Friday, May 06, 2016

Final Day of Ultimate South Florida Tour

Sugarloaf Key Bat Tower
The Wildlife Center and Zachary Taylor Park were only the start of a last day in Florida. Following those morning wanderings, Larry drove us north, with a stop to peak at a historical folly, the Sugarloaf Key's Bat Tower (same bat time, same bat location of course). This weather gray tower was built in 1929 in hopes of providing a base for bats that would then do the tower's builder a favor by eating all the malaria carrying mosquitoes.  Bats, carefully installed in the tower, flew 'bye-bye' never to be seen again; silly, ungrateful bats... Luckily, this tower, which is on the National Registry of Historic places, does make a tolerably good Osprey nest stand.

Later on the drive north, Larry ducked off to a road that ran parallel to the shore line. We only had a short walk in to view the long coast.
An unknown - to me - Florida key  shore 
There were clouds of Great White Butterflies dancing about, and a great many shore birds long the beach. Larry brought us there as a Neotropic Cormorants are there occasionally, but not today.

just off shore... Double-crested Cormorants and Brown Pelicans
Of great interest to me were more Semipalmated Sandpipers than I had ever seen in one spot before.  There were dozens of sandpiper digital shots for me to take and mull over in quiet joy.

Semipalmated Sandpiper 
A little jog on the beach
You can very-nearly-almost see semipalmation (webbing) on its toes
Beware of hitting Key Deer

There are two things one looks forward to when visiting the Florida Keys, the second being seeing Key Deer. The Key Deer are the scaled down version of White-tailed Deer, that are nearly always endangered, certainly because among other causes, they seem to get hit by cars a LOT.      

We had our eyes peeled for mini-deer, but it wasn't until our last day a few were located, lolling about on someone's lawn.
Key Deer are about the size of a German Shepard dog
Key Deer fawn
Fawn and buck, with antlers in velvet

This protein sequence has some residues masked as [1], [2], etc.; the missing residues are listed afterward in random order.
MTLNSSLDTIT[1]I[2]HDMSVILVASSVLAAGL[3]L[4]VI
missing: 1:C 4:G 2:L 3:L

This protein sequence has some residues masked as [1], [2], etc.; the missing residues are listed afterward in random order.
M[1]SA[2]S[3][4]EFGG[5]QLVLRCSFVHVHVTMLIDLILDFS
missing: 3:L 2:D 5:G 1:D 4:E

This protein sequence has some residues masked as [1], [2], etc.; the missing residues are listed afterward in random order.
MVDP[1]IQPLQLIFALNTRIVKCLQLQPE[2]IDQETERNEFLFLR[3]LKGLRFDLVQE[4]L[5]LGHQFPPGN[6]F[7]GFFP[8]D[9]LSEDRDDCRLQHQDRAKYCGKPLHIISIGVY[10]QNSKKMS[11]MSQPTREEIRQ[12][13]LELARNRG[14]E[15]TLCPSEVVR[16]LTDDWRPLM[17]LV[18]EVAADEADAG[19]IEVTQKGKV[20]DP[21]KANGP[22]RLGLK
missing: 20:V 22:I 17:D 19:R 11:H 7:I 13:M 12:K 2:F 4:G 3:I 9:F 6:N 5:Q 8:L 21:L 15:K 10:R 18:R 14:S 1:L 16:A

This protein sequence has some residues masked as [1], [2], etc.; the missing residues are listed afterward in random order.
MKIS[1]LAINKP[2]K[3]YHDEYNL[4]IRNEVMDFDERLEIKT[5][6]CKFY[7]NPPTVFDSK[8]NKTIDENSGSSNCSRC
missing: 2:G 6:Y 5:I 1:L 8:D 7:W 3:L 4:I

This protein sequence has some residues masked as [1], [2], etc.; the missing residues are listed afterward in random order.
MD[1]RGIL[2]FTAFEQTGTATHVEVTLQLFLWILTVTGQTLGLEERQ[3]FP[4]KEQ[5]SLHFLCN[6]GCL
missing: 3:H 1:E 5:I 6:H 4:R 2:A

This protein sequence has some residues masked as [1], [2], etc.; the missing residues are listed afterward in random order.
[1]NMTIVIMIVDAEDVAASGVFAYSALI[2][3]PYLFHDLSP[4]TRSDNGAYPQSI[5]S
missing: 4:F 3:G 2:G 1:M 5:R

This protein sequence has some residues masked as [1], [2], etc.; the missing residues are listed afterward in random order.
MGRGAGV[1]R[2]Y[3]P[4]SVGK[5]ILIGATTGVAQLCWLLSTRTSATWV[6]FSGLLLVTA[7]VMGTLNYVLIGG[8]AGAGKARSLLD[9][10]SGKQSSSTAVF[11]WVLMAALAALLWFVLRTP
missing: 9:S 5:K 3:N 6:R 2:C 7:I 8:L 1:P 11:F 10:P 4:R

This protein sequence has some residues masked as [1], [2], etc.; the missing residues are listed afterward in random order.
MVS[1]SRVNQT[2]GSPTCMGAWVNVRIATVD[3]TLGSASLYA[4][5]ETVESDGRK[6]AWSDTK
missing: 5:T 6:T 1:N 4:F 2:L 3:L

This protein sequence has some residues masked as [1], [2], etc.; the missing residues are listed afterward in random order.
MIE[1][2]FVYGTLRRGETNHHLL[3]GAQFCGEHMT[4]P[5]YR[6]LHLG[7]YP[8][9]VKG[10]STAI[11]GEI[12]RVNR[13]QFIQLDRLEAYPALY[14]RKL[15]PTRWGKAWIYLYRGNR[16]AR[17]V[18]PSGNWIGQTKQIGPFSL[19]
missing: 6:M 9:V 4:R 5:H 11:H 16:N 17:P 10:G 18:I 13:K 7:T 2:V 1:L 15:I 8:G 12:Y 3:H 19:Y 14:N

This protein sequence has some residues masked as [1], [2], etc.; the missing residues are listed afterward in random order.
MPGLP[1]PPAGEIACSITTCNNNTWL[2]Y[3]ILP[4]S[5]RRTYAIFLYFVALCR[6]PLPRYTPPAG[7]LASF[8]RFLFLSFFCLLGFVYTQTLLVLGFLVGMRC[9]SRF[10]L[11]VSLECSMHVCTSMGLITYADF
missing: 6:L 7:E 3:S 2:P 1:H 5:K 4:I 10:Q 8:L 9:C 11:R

Always does my heart good to see deer, and seeing Key Deer is seeing the .

the Precious...

For lunch our group dropped in on a small diner, located kitty corner to the Key Deer National Wildlife Refuge on Big Pine Key. While everyone else enjoyed a nice sit down lunch, I was off fumbling and fooling about in the Refuge Visitor Center. I got my Blue Goose Passport Stamp a couple of t-shirts and, as I seem to have broke the bank, a free reusable Refuge satchel for toting my booty.
Best refuge toy section EVER!

Oh, and also had educational exhibits like the gator (top) and crock (bottom) here. 'nuff meringue there Butch?
Now a bit ago I mentioned the second thing one looks forward to when visiting the Keys. The first one is, almost needless to say, Key Lime Pie.

In Key West I had a 'so-so' slice of pie at one of our Key West suppers, but it was mostly melange and though tasty, for me it just wasn't quite the real deal. One of us asked a waitress where we could get a really good slice of pie and she told us 'real deal' could be found in a different, but delightful form, on our drive north.

I was worried we might shoot past the pie location without seeing it, but as you can tell below, no way one zips past this confection of a building without noticing it.

Best Junk food E-vah! 
And there inside 'Key Largo Chocolates' were enough sweets to make your teeth spontaneously develop cavities...

Then HUZZAH! We found what we looked for - FROZEN, chocolate dipped key lime pie-on-a-stick! OHMYGAWD, OHMYGAWD, talk about delish. This frozen confection was totally worth the week long wait.


Additional view of the lusciousness that is frozen chocolate dipped key lime pie...
Following our frozen treats, we finally settled into the long drive back north to Miami, but there was one last treat to look forward to, that ran no risk of exceeding one's calorie limit for the day. Larry drove us over to a Miami area bridge where Caribbean Cave Swallows were keeping house... keeping nest. The Cave Swallows weren't lifers for any of us, but I was itching to get some kind of photos for the species. You can see below my shots are all a fuzzy, because I still haven't taken the time to learn to use my 'fancy schmansy' camera's ability to increase the depth of field when shooting fast moving bullets on the wing. Ugh! Must learn to do so for my next pelagic trip, I mean having to learn this after a b'jillion years of field photography is, one must admit, a bit ridiculous.
Cave Swallow shoot past at speed of sound birdie
Note that lovely chestnut rump
This is the best shot I got of one of the Cave Swallows 
So mid-afternoon, my week long 'clean-up' trip for seeing the Florida birds I'd missed finding on my own via Larry Manfredi's Ultimate South Florida Tour ended. I totally recommend Larry's tours to any birder. All week long, under his care, I felt like Princess Claire. In the late afternoon, Larry dropped me off at a hotel I'd booked myself into during the afternoon, on line, on the fly.  While we drove there I mentally tallied up my trip lifers. I thought at first that I'd reached 650 on my ABA life list but after checking what birds are 'countable' the final tally was 648, But hey - make NO mistake about it, I am chuffed! Just for brag-ies, here's my list of lifer birds tallied up for me this past week - not to forget numerous non-lifer birds and other fauna I enjoyed all week. I'd celebrate a 'high-five' with you over any one of these feathery bits of awesomeness.